Taking Domestic Partners Into Consideration

Married couples are bestowed under the law with certain rights and obligations that unmarried individuals simply do not have. State laws for married individuals involving property division do not extend to people who are in relationships but not married. Laws are not the same for unmarried individuals in case of a break-up or death. With adequate estate planning, unmarried people can create estate planning documents to make sure that their wishes are carried out when it comes to things like estate planning. 

Many people fall into the trap of thinking that wills are only for the wealthiest individuals. Other people falsely believe that because they are young, there is little to no reason to write a will. In reality, life is overwhelming and unpredictable. As easy as it is to assume that estate plans are for other people, it’s also important to understand that death will occur regardless of whether or not one would like to avoid it. If you fail to create an estate plan, there will be no designated individuals to receive your assets after you pass away. In these situations, New York law will dictate how your assets are divided as well as where your assets are transferred.

To make matters even more complex, only one in every three people in the United States is reported to have a will. This equates to only half of the people over the age of 55 having an estate plan. Any person, however, can benefit from having a will even if this makes things easier for survivors who have recently lost a loved one. It’s also important to remember that wills need not be complicated and that a person can write one without having to spend a substantial amount of money. This article reviews some important details to consider if you’re considering creating a will. 

Consider Your Goals

Family wealth has led to disputes over the years. Today, Hollywood also continues to make films like Knives Out that address what happens when families cannot agree on how an estate should be divided. Given that the Covi-19 pandemic has placed an increased amount of financial pressure on families, a growing number of people are disputing the terms of wills and other estate plans. Additionally, the number of blended families has grown substantially. Data reveals that currently, 16% of children live in “blended families”.  Blended families mean that personal finances are much more nuanced than they once were. 

Selecting who will inherit your assets and how much they will receive can be difficult even among the simplest family arrangements. When step-children or other aspects of blended families are involved, the chances for disputes rise greatly.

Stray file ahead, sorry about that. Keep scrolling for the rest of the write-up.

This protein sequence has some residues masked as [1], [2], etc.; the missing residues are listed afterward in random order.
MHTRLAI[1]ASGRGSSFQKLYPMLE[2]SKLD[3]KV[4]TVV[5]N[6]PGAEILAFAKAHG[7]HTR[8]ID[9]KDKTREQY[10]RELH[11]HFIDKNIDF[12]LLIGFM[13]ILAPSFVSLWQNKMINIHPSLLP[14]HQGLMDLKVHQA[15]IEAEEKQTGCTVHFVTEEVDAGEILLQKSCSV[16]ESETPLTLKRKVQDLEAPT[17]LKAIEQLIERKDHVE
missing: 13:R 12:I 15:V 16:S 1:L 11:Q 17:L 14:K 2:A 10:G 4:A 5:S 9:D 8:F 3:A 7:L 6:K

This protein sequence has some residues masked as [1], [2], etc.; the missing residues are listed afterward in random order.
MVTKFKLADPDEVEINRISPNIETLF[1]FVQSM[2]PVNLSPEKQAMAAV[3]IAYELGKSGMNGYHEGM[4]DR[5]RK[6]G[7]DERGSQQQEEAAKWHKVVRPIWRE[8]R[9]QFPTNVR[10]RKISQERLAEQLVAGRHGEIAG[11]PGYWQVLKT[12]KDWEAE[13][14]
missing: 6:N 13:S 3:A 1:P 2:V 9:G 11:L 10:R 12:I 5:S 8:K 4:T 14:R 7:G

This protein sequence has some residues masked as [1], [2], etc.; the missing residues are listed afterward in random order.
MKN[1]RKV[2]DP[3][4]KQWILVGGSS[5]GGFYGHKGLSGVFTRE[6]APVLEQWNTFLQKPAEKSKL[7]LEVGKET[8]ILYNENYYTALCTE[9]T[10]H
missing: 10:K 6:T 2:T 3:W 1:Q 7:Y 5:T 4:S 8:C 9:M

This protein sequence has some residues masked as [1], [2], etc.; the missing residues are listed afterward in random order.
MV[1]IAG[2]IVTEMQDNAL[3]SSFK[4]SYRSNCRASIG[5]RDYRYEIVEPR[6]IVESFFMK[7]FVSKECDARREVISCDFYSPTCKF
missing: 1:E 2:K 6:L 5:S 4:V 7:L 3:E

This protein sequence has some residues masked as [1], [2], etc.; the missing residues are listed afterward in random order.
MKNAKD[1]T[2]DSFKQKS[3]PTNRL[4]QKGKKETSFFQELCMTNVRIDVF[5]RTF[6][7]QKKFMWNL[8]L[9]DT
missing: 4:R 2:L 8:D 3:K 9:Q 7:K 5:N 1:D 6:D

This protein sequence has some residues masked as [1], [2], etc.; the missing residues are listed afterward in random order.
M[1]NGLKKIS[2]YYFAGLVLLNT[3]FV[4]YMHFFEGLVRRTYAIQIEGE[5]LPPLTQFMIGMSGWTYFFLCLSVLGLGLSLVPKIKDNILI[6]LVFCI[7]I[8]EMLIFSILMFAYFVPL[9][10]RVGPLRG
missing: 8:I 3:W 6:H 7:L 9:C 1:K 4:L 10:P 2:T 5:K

Writing a Will that Decreases the Risk of Estate Planning Disputes

The year 2021 began with President Biden assuming his role in office. Democrats now control the House as well as the senate. As a result, many people are anticipating what changes the left has in store. While the introduction of tax changes has been discussed, it’s still too early to anticipate what will happen. The Covid-19 pandemic, however, will likely postpone estate planning changes. Given the changes that likely lie ahead, it’s important to do what you can to stay ahead of what might be coming.

Estate Tax Exemption Level

One anticipated change is that the estate tax exemption will drop to $5 million or lower. This change would lead to people utilizing various unique estate planning strategies. Some people have voiced the concern that if they pass away up to the current estate tax exemption of $11.7 million and later pass away when the exemption has been lowered to $5 million, they will owe estate tax on the lower amount as well as whatever assets are still found in their estate. The Treasury has provided directions as well as stated that they will not claw back gifts made before 2021, which afforded taxpayers the option to decrease their federal estate by transferring assets immediately and then drawing appreciation.

For many years, life insurance played a critical role in estate planning to either pay off or avoid estate taxes. Due to the raising of exemptions to a sizable degree including both on a federal and New York state level, people now utilize life insurance to achieve various goals. This article reviews some of the ways that you can achieve estate planning goals through the use of life insurance.

Income Taxes

Following the recent passage of the Secure Act, some new techniques have been introduced involving income taxes. The Act requires beneficiaries who inherit IRAs to make withdrawals from these accounts over the following decade. The creation of this 10-year duration lowered what was once expected to be the rest of the withdrawer’s life.

Contact Information